$250.000 is appropriated for reroofing the Lodge. The project doesn’t begin until the summer of 1981.
The Crater Lake Wilderness/Cross Country Ski Race is resurrected after a lapse of 40 years.
Gary Dilesky of Hillsboro, Oregon wins the 14 (or it could be 16 mile), “B” ski race in one hour and 54 minutes.
David Beck of Klamath Falls wins the “C” ski race in one hour and 48 minutes.
73 year-old Pete Hedberg, winner of the 32 mile, 1933 Crater Lake – Fort Klamath Ski Race, skis the 14 miles on his old-fashioned cumbersome wooden skis.
Mr. E. Nordeen, 88 years old and former winner, visits the ski race and tells stories about his skiing adventures. (See 1929 entry)
The Fulton’s mail delivery suburban flips over on the South Road.
Six rangers lower the Park’s inflatable rescue raft over the Rim and into the Lake for a practice exercise. The first record of winter boating on the Lake.
The NPS reports that the new Annie Spring water system has cost $452,596. A total of 1,617 tort claims have been submitted against the Park due to illness caused by the sewer overflow. The loss has totaled $398,614, with several claims still pending. The only lawsuit filed against the government has been filed by the Crater Lake Lodge Company to edemnify them against future claims.
Hank Tanski, new Assistant Chief of Interpretation, EOD’s. Hank holds the position for 10 years before transferring to John Day NM. (and retiring from the NPS in 1997)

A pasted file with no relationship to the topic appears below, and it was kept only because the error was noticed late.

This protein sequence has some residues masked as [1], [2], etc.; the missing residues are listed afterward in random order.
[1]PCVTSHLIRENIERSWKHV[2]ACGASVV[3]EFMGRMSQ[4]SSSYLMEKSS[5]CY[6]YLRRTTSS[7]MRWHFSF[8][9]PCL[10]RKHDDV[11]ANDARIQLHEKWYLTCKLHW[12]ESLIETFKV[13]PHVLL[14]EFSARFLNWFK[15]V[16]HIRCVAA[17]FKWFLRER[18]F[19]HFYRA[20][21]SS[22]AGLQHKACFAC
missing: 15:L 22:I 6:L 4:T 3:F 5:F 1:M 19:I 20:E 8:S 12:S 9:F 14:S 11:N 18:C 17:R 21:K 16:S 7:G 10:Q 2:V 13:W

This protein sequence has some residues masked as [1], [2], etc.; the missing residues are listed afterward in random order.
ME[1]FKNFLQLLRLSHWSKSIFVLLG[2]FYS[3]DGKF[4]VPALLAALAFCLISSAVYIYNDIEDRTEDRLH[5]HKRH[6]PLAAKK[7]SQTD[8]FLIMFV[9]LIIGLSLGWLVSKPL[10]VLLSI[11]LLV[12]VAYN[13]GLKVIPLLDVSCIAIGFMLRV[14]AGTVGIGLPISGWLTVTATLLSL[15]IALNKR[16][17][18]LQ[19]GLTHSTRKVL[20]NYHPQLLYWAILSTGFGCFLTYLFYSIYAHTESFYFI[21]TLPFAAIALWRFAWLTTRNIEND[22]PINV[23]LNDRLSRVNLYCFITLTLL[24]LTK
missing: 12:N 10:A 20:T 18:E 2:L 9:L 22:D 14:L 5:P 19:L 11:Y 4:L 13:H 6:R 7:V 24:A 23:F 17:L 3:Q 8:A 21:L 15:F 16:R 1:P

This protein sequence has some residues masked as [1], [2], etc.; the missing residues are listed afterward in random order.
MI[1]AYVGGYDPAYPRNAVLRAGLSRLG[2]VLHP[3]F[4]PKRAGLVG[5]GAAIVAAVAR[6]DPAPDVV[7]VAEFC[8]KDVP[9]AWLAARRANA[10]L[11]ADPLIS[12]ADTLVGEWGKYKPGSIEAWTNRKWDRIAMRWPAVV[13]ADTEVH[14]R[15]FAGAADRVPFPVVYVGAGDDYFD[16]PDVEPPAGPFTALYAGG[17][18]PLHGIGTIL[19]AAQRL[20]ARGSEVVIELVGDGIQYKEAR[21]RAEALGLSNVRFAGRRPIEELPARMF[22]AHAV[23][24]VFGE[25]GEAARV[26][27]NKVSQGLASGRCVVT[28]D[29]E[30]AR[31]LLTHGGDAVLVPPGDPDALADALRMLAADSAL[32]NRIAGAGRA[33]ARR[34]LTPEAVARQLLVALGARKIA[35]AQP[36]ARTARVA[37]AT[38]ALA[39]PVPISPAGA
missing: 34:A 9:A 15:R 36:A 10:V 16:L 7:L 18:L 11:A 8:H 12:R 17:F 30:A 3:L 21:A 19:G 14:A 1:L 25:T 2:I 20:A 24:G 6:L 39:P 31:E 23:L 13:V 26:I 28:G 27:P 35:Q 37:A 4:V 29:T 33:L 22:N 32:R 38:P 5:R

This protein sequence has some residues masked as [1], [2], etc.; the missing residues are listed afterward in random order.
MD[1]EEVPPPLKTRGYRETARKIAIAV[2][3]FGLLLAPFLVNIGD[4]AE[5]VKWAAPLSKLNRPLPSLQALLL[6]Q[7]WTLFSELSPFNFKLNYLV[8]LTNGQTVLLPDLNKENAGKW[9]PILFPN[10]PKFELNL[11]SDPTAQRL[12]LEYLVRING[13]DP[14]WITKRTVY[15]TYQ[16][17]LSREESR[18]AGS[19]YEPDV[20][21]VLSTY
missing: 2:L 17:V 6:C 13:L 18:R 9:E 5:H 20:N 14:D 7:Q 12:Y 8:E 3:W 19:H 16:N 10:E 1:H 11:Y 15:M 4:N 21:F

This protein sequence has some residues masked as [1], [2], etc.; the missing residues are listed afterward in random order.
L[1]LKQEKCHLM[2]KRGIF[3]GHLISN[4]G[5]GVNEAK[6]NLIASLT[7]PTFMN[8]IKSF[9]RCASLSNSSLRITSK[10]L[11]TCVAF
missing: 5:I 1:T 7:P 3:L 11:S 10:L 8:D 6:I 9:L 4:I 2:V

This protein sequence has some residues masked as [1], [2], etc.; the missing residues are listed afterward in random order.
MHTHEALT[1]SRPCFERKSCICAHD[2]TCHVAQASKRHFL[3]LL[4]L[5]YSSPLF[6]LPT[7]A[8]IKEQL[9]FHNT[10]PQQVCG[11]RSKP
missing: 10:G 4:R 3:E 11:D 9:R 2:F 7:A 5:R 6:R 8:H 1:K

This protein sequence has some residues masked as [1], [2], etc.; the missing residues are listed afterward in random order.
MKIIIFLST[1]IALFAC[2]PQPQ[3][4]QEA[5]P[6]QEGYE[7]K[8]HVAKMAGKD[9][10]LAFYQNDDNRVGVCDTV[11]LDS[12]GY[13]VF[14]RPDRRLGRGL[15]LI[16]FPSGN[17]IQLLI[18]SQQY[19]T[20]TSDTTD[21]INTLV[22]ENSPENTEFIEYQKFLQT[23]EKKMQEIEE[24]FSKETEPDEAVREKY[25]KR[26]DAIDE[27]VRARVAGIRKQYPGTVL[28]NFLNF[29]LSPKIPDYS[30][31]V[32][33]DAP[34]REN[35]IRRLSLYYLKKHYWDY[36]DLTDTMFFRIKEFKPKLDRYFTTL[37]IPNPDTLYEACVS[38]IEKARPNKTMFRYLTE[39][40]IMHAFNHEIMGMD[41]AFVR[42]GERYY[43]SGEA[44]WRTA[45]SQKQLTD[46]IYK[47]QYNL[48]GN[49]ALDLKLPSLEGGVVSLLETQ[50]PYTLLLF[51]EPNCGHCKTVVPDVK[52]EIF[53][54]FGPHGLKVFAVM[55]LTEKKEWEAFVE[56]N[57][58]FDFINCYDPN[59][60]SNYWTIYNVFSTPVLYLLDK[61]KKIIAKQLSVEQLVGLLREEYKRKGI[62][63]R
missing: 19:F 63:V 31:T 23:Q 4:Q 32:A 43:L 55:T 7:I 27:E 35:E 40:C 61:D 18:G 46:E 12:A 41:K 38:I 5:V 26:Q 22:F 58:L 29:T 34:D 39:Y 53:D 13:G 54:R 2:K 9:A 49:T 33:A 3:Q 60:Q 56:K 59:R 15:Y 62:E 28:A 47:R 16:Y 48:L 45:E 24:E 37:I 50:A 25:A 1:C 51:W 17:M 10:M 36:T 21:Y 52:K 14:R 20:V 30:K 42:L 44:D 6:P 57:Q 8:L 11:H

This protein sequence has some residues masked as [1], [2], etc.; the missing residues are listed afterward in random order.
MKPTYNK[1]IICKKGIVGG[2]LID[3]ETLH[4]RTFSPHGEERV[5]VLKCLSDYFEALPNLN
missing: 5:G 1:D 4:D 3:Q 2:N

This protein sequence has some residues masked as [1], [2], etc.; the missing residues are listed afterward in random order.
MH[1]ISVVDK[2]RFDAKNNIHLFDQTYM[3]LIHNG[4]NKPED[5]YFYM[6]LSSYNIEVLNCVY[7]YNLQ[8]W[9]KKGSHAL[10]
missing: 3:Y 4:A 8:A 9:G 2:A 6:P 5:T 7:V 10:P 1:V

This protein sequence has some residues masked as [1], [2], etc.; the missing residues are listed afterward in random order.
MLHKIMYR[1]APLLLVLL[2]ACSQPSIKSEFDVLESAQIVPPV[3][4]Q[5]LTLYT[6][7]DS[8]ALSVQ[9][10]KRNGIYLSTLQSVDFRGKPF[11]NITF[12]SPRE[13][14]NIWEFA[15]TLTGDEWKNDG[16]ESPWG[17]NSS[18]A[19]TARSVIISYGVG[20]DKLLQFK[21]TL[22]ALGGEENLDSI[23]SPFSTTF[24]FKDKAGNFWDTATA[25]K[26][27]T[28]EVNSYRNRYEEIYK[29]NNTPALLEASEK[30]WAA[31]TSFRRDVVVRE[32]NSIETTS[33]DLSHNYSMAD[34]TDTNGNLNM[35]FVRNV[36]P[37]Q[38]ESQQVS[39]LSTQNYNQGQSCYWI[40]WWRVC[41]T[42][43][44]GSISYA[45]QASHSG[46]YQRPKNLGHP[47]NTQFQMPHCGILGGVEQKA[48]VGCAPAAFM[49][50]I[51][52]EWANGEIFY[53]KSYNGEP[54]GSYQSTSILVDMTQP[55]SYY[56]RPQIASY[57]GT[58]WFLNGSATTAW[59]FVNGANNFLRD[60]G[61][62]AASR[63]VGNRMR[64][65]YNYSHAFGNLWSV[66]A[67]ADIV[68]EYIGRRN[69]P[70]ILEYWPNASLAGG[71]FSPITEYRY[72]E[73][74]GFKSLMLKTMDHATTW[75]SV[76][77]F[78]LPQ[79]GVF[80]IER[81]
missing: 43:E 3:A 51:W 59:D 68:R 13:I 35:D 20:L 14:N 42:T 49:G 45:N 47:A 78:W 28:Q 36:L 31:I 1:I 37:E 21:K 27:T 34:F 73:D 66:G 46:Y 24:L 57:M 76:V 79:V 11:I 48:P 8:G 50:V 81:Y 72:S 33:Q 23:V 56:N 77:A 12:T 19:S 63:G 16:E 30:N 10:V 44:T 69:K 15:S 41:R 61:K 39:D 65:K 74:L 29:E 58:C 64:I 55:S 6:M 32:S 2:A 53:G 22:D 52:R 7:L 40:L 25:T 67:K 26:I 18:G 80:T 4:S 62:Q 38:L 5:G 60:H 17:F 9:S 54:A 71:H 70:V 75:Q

Precipitation for the water year: 55.58 inches.
Freddy (possibly Freda) the red fox takes up residence along the Rim Village Rock Wall. He/she makes a living off of numerous Golden Mantle Ground Squirrels. The sight of G.M.G.S. tails and feet sticking out of the fox’s mouth sickens many Park visitors.
Rangers Marion Jack and Vic Affolter hear something large crashing through the forest at the old PCT entrance on the West Road. A pine cone is tossed through the air and the strong odor emanating from whatever it was is over powering.
Assault by a Forest Service employee on Rangers Hershel Henderly and Jim Donovan at Rim Village. The visitor’s vehicle was chased by several armed rangers to the West Road, where the subject was subdued and arrested with force. The subject was released the next day by the courts and given a light misdemeanor sentence and small fine.
July and August And during the 1979 season
Dr. Doug Larson, using 350 water samples, identifies 99 species of Lake algae. Most are rare, with only 6 or 7 species being predominate. Obtains a Secchi Disc reading of only 67 feet, or about half the clarity distance measured in 1969.
A Park visitor runs up and down Wizard Island in 18 minutes after forgetting his tripod at the top. The tour boat was waiting for him.
July 24 to September 21
A large lightning storm sets several fires in the Park and surrounding area. Two of the fires are allowed to burn. The Sun Creek fire burns 1.5 acres. The Crater Peak-Goodbye Fire eventually burns 540 acres and kills 10% of the mature trees in the path of the flames. Basically the fire is a ground fire, so much brush and accumulated fuels are burned out. Large animals, such as elk are soon seen in the area as the flames cool down. The fire was named “Goodbye” as it was now good-bye to the old fire management plan of attacking and putting out every forest fire. Depending on where the fire is in the Park, its cause and season of the year, some fires will be allowed to burn themselves out naturally. Since the Goodbye fire was within sight of visitors entering the Park from the South, a large sign was placed on the road saying, “Natural Fire, Do not report.” Rangers were also stationed along the road to explain to visitors the reasons for allowing a naturally caused fire to burn.